Gaffney’s one helluva sweetheart. He’s a border-closing, right-wing warmongering Islamophobe who clings to his Bullion as much as his convictions. A champion of our 2003 march into Iraq (get the energy connection now?), he later threw around accusations that everybody and anybody was a member of the Muslim Brotherhood. Most notably he alleged former Secretary of State Hillary Clinton’s aide, Huma Abedin was a conspirator in the Brotherhood, a claim also supported by former Rep. Michele Bachmann.

Gaffney set up a legitimate-sounding front shop for his whackodom called the Center for Security Policy. You can read more about him here.

Fry is concerned about the nuclear arsenal as executive director of the Task Force on National and Homeland Security and director of the U.S. Nuclear Strategy Forum, according to his Family Security Matters profile. He predicts the world is going to end a lot. He’s so concerned about our families’ security matters he formed The Noah Project, which is “dedicated to the civil defense and survival of American families and their communities in the event of a nuclear or solar EMP or any other catastrophic event that would affect societal change in America.”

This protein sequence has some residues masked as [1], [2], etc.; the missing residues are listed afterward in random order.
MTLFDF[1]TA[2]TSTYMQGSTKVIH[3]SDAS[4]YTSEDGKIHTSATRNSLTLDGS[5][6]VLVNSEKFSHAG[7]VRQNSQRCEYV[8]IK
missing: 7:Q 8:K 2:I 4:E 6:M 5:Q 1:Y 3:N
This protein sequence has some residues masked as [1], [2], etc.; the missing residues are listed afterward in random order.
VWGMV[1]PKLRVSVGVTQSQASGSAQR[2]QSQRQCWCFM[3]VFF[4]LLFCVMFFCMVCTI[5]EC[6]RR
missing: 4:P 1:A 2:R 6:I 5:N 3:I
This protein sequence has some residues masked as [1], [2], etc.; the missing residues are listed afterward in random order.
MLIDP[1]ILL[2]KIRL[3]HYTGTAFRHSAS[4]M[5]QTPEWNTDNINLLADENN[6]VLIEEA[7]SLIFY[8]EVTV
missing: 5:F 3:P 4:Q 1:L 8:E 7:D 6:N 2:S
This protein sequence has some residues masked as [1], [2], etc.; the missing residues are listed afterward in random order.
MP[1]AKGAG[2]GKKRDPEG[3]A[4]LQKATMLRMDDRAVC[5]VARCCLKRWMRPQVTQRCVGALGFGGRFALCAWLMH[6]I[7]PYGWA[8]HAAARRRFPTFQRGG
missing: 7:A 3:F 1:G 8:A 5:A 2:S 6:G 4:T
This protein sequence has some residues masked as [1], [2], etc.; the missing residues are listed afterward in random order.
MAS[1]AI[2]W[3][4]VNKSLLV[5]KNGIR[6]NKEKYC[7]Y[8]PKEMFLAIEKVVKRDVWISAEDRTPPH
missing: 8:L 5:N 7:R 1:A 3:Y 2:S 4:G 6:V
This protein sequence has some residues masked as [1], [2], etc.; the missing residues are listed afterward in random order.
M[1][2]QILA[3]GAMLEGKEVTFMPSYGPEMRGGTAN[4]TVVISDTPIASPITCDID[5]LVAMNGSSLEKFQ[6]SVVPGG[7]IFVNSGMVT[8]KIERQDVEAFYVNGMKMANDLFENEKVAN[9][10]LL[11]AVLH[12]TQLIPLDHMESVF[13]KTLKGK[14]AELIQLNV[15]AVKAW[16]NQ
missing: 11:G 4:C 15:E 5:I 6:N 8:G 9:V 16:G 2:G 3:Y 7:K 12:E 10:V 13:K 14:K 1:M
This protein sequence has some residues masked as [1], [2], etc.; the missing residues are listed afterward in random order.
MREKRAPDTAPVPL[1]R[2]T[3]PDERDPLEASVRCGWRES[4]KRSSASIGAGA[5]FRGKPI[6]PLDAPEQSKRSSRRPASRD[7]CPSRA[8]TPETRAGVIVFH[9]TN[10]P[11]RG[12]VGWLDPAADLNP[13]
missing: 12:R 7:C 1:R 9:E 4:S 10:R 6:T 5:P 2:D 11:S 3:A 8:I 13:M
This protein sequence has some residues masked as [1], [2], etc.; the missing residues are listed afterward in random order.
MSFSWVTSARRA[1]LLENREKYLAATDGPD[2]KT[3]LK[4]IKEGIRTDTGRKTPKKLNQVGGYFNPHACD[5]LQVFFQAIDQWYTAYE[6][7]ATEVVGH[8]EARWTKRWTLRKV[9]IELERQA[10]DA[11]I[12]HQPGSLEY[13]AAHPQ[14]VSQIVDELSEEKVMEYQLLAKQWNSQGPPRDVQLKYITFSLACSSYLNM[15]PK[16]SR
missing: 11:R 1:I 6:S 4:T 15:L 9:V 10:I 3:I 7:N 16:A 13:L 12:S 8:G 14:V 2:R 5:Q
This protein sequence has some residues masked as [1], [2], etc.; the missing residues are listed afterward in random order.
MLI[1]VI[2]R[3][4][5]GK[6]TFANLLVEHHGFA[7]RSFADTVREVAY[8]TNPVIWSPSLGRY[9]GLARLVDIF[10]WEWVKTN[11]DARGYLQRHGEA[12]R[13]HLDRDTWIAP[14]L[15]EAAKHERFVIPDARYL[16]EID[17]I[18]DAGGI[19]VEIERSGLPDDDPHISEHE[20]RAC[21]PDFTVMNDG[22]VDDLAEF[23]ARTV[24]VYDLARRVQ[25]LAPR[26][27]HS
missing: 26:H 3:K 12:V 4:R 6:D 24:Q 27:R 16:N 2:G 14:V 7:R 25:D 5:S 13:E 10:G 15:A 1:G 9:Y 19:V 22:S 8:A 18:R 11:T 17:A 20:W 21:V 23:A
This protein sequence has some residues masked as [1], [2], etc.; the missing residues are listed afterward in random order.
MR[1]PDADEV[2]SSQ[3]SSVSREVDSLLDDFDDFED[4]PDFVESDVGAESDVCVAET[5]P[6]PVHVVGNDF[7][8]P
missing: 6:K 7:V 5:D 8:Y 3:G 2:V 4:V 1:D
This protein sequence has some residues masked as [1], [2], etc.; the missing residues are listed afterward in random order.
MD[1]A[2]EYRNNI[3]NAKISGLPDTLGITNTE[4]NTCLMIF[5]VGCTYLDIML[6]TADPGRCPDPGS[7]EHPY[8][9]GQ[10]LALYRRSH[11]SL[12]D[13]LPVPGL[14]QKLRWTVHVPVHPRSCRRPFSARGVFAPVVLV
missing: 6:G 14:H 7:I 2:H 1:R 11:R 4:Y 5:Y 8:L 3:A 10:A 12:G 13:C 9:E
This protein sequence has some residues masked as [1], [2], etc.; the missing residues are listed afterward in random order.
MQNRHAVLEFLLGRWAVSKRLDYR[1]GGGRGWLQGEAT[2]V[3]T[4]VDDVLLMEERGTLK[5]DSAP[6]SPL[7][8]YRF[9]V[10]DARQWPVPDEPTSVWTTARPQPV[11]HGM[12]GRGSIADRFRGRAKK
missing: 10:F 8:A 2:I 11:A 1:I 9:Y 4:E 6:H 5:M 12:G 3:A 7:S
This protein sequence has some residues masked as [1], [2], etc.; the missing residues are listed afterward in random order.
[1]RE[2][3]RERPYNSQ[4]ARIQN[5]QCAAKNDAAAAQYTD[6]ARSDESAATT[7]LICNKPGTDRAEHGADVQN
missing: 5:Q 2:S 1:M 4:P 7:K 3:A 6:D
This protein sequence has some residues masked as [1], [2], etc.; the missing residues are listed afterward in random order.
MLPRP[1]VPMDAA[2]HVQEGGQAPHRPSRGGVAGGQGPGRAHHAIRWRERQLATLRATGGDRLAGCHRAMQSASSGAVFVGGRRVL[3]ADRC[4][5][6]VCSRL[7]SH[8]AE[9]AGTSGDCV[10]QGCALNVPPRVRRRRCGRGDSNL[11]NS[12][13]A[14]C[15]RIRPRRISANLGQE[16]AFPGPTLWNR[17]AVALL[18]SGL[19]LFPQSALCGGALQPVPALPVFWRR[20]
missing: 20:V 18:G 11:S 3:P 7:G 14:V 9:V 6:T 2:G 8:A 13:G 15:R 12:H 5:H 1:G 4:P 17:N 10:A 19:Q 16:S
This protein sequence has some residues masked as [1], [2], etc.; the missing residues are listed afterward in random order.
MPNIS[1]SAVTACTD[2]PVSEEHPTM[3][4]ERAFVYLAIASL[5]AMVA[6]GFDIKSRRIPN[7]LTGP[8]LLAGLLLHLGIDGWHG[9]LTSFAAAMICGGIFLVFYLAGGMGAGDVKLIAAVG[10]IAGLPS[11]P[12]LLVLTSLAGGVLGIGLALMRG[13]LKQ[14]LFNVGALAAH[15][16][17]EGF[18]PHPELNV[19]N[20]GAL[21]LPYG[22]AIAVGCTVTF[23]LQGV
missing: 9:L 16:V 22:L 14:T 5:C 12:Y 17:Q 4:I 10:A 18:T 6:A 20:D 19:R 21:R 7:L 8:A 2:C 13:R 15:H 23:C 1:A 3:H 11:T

They’ve formed two compounds — one already sold out — where you can live off their products and proven method. Funny enough, the website didn’t even mention the word “militia.”

Later that day, Sen. Burton voted with 19 other senators (including one Democrat) to gut the Senate’s two-thirds rule, which required 21 senators to even debate legislation. Lt. Gov Dan Patrick actively campaigned against the rule on the campaign trail.